A conviction for domestic violence in Columbus can affect your life for years to come. Long after you serve your time behind bars, domestic violence convictions can ruin your reputation and credibility, inhibit your ability to maintain employment, and destroy interpersonal relationships. Even the mere accusation of domestic violence can lead to serious repercussions, which is why it’s critical to contact a criminal defense attorney promptly after you’ve been charged or as soon as you think you might be under investigation for domestic violence.
Causing or Attempting to Cause Physical Harm
The Ohio Revised Code (ORC) defines domestic violence in section 2919.25. The first division in this section prohibits any individual from knowingly inflicting or attempting to inflict physical harm. This law is applicable when the alleged victim is a family or a household member. A family or household member can refer to anyone who is currently or has previously resided with the accused, including a spouse, former spouse, or person living as a spouse. It also includes parents, foster parents, and pregnant woman’s unborn child. A first offense of this nature is considered a first-degree misdemeanor. A second offense is prosecuted as a fourth-degree felony and a third offense is a third-degree felony. However, regardless of prior convictions, if the accused knew that the alleged victim was pregnant at the time of the alleged incident, then the offense is prosecuted as a fifth-degree felony.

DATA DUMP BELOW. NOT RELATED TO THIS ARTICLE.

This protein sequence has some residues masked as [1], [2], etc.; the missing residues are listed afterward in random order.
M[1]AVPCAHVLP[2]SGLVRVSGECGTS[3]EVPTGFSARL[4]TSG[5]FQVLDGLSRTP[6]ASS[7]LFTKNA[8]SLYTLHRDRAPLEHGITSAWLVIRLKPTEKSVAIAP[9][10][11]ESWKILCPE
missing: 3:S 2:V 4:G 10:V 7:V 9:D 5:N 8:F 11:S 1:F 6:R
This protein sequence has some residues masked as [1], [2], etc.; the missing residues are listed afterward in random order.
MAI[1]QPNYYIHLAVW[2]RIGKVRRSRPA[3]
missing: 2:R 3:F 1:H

Recklessly Causing Serious Physical Harm
The second division of the domestic violence law prohibits the reckless infliction of serious physical harm on a family or household member. Reckless actions refer to those that do not necessarily intend to inflict harm but do so regardless. A first violation is prosecuted as a first-degree misdemeanor and a second conviction is considered a fourth-degree felony. A third offense is a third-degree felony.
Threatening Imminent Physical Harm
The third division covers the use of the threat of force. It is illegal to use threats of force to knowingly place a family or household member in fear of imminent physical harm. Generally, this is prosecuted as a fourth-degree misdemeanor. A second offense of domestic violence is a second-degree misdemeanor and a third offense is a first-degree misdemeanor.